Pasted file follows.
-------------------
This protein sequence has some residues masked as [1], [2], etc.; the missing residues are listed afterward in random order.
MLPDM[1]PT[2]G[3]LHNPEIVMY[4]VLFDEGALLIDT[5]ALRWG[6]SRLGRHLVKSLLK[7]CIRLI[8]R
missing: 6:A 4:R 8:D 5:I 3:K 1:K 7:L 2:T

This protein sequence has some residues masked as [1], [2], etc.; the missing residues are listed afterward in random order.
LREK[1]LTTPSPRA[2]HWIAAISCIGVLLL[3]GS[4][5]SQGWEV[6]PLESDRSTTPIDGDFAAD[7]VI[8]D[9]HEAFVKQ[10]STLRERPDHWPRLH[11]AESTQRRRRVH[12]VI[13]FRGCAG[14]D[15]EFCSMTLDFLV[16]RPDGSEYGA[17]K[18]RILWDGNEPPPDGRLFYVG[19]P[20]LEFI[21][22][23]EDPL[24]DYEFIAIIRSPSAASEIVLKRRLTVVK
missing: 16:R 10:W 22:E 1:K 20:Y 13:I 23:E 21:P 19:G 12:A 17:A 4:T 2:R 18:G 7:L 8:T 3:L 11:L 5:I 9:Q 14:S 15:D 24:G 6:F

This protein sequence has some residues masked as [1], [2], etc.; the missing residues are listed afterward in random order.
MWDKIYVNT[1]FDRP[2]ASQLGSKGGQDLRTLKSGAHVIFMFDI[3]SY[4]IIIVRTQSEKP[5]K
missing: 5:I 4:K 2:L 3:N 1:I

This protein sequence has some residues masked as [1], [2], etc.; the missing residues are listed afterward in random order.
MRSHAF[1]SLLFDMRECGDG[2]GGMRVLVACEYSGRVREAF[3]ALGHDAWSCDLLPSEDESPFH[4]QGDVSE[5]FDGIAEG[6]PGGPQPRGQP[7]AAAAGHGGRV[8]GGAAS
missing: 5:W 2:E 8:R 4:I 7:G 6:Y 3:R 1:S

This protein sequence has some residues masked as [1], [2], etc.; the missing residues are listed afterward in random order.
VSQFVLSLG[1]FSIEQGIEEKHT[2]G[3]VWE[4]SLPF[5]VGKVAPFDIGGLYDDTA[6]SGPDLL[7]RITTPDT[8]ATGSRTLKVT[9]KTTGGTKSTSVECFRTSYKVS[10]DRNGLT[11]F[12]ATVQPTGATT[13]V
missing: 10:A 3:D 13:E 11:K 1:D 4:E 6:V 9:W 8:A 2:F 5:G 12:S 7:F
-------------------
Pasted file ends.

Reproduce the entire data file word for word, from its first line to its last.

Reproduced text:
This protein sequence has some residues masked as [1], [2], etc.; the missing residues are listed afterward in random order.
MLPDM[1]PT[2]G[3]LHNPEIVMY[4]VLFDEGALLIDT[5]ALRWG[6]SRLGRHLVKSLLK[7]CIRLI[8]R
missing: 6:A 4:R 8:D 5:I 3:K 1:K 7:L 2:T

This protein sequence has some residues masked as [1], [2], etc.; the missing residues are listed afterward in random order.
LREK[1]LTTPSPRA[2]HWIAAISCIGVLLL[3]GS[4][5]SQGWEV[6]PLESDRSTTPIDGDFAAD[7]VI[8]D[9]HEAFVKQ[10]STLRERPDHWPRLH[11]AESTQRRRRVH[12]VI[13]FRGCAG[14]D[15]EFCSMTLDFLV[16]RPDGSEYGA[17]K[18]RILWDGNEPPPDGRLFYVG[19]P[20]LEFI[21][22][23]EDPL[24]DYEFIAIIRSPSAASEIVLKRRLTVVK
missing: 16:R 10:W 22:E 1:K 20:Y 13:I 23:E 21:P 19:G 12:A 17:A 4:T 2:R 18:G 7:L 8:T 3:L 11:L 5:I 9:Q 14:S 15:D 24:G 6:F

This protein sequence has some residues masked as [1], [2], etc.; the missing residues are listed afterward in random order.
MWDKIYVNT[1]FDRP[2]ASQLGSKGGQDLRTLKSGAHVIFMFDI[3]SY[4]IIIVRTQSEKP[5]K
missing: 5:I 4:K 2:L 3:N 1:I

This protein sequence has some residues masked as [1], [2], etc.; the missing residues are listed afterward in random order.
MRSHAF[1]SLLFDMRECGDG[2]GGMRVLVACEYSGRVREAF[3]ALGHDAWSCDLLPSEDESPFH[4]QGDVSE[5]FDGIAEG[6]PGGPQPRGQP[7]AAAAGHGGRV[8]GGAAS
missing: 5:W 2:E 8:R 4:I 7:G 6:Y 3:R 1:S

This protein sequence has some residues masked as [1], [2], etc.; the missing residues are listed afterward in random order.
VSQFVLSLG[1]FSIEQGIEEKHT[2]G[3]VWE[4]SLPF[5]VGKVAPFDIGGLYDDTA[6]SGPDLL[7]RITTPDT[8]ATGSRTLKVT[9]KTTGGTKSTSVECFRTSYKVS[10]DRNGLT[11]F[12]ATVQPTGATT[13]V
missing: 10:A 3:D 13:E 11:K 1:D 4:E 6:V 9:W 8:A 2:F 5:G 12:S 7:F